Should You DIY Your Own Legal Document In Malaysia?

PropertyGuru Editorial Team
Should You DIY Your Own Legal Document In Malaysia?
Any mention of ‘contracts’ or ‘legal documents’ usually brings with it an aura of seriousness and legitimacy. Even though there are still many Malaysians who sign documents without clearly understanding all the terms stated, it’s not something we take lightly.
So, it’s no surprise that when we see a handwritten contract simply scribbled onto a piece of paper, we’re more likely to laugh it off. But, what if we told you that the handwritten “document” is actually real and legally binding?

Handwritten contracts can be legitimate too!

Get ready, for you might have to rethink your definition of what a “contract” is.
You see, it doesn’t always have to be in writing for it to be legally binding. It doesn’t have to be stamped. And it certainly doesn’t have to have complicated legal jargon (fun fact: it’s called ‘legalese’).
To oversimplify it, a contract is an agreement between two or more parties.
It doesn’t matter if the contract is in the form of text messages typed out in broken English over WhatsApp, or a string of emails between you and your employer. Even scribbles on a piece of tissue can be admissible in court!
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The simplicity of these "contracts" may come as a surprise to most people, since they usually associate legal documents with complicated terms and statements to be signed on paper.

So, what agreements are considered as contracts?

Did you know: there’s actually a clarifying statement in the Contracts Act 1950 (the act that governs contracts in Malaysia)? More specifically, in section 10(1):
10(1) All agreements are contracts if they are made by the free consent of parties competent to contract, for a lawful consideration and with a lawful object, and are not hereby expressly declared to be void.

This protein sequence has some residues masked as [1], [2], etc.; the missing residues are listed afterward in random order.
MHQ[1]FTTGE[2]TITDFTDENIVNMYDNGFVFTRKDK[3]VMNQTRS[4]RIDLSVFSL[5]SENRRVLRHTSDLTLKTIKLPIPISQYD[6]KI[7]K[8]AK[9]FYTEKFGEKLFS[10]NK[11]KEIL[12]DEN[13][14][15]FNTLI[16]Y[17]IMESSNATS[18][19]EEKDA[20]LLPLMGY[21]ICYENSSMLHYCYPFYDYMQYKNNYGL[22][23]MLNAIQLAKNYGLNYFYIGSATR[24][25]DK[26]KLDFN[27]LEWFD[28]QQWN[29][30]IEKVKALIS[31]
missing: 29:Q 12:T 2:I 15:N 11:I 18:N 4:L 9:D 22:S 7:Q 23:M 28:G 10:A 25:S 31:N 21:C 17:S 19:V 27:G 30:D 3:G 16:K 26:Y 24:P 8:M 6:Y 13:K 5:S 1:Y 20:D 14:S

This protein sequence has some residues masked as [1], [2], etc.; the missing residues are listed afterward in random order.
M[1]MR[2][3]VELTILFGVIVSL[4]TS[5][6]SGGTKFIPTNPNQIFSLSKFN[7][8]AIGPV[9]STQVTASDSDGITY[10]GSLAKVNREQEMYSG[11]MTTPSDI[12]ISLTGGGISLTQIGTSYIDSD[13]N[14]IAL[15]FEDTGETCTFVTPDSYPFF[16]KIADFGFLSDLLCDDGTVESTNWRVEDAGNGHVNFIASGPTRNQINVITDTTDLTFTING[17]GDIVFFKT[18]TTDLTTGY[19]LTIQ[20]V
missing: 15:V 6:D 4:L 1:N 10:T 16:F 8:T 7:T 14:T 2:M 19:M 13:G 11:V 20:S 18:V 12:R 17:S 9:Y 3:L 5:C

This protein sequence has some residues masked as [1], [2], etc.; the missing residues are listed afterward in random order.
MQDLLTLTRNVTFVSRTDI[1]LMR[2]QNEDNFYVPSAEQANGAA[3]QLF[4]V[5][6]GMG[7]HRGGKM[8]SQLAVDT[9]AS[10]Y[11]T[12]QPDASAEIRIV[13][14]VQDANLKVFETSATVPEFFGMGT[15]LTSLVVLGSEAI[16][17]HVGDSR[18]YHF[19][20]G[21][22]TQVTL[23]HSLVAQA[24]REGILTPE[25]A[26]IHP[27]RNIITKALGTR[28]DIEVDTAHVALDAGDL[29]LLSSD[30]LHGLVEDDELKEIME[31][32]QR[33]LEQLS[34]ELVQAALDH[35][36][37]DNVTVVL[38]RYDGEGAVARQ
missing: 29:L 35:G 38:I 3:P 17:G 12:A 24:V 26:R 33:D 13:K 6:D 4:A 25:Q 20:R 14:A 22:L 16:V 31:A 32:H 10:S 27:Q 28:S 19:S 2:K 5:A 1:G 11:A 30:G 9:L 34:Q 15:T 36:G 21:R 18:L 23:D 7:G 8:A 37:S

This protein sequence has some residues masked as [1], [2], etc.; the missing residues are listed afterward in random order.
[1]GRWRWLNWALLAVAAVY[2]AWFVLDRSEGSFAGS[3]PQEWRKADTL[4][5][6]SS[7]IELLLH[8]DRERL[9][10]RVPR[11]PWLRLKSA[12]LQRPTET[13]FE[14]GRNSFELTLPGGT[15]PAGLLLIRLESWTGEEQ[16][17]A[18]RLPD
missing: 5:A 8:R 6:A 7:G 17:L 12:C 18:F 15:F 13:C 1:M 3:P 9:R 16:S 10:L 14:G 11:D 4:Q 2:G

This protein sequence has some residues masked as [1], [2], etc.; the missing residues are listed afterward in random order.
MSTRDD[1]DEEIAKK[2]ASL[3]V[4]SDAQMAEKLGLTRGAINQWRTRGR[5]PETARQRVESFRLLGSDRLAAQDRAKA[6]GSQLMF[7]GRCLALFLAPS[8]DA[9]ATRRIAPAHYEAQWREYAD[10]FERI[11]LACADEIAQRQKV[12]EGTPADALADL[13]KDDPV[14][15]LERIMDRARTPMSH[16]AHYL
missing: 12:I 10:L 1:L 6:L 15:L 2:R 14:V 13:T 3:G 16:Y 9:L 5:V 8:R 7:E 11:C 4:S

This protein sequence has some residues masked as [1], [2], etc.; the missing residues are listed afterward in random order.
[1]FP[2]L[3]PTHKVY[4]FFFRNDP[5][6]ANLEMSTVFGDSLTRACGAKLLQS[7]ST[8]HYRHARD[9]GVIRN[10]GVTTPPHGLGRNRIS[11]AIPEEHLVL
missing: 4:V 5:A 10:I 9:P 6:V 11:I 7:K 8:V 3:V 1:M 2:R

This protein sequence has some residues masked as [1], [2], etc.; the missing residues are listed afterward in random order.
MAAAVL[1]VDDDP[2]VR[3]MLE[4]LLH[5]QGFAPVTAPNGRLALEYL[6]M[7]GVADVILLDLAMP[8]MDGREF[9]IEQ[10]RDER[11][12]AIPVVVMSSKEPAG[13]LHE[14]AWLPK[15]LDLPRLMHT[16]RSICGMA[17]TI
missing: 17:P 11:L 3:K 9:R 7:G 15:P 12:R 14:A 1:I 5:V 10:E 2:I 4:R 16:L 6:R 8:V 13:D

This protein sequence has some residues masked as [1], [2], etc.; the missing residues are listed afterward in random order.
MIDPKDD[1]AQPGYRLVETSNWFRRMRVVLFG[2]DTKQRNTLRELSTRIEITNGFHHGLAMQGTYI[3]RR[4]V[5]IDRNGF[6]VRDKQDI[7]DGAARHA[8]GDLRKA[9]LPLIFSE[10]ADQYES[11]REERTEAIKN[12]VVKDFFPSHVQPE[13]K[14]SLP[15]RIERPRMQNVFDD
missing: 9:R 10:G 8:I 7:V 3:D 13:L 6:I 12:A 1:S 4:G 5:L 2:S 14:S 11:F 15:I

If it’s THAT straightforward, why don’t we just bid goodbye to all the complicated processes in signing Tenancy Agreements, the Sale and Purchase Agreements (SPA), and other types of contracts altogether?
If valid contracts can be electronic or even verbal, wouldn’t it be more convenient to just discuss something with the other party over the phone?
Well, not really, mainly due to the following:
  • Some contracts are required by law to be in writing (some, like a Will, are even required to be written in ink!).
  • Having it in writing allows for clear interpretation if required to be brought to court as evidence. After all, the whole point of a contract is to protect your rights in case things go bad!

What exactly makes for a legally binding contract?

It isn’t so much the channel which the contract was delivered. More importantly, a document will only be considered as legally binding if it fulfills these 4 essential elements – Offer, Acceptance, Consideration and Intention. Let’s take a closer look at each:

1) Offer

An offer has to be made to the other party (or parties). In the contract, the specifics of the offer has to be made crystal clear – how it’s offered, and the T&C’s that come along with it.

2) Acceptance

A contract is only a contract once the offer along with all its T&C’s are fully accepted. This acceptance usually comes in the form of a signature, but can be verbal as well.

3) Consideration

After an offer is accepted, something of value is exchanged – cash, company shares, services, material goods etc.

4) Intention

This is the intention to create legal relations. See, not all contracts are made with the knowledge that they’re entering a contract.
Business-related ones usually do have the intention to create legal relations, whereas those between family and friends typically do not.
So yes, even buying pasta from a restaurant is considered a contract! The restaurant sells its pasta for RM15 (offer), you order it (acceptance), and you pay the RM15 (consideration) upon receiving it. All this is held in a commercial business setting, therefore intention is present too.

But just because a contract fulfills these 4 elements, doesn’t make it automatically valid!

This is because of the other 2 elements of a legally binding contract – Capacity and Free Consent:

1) Capacity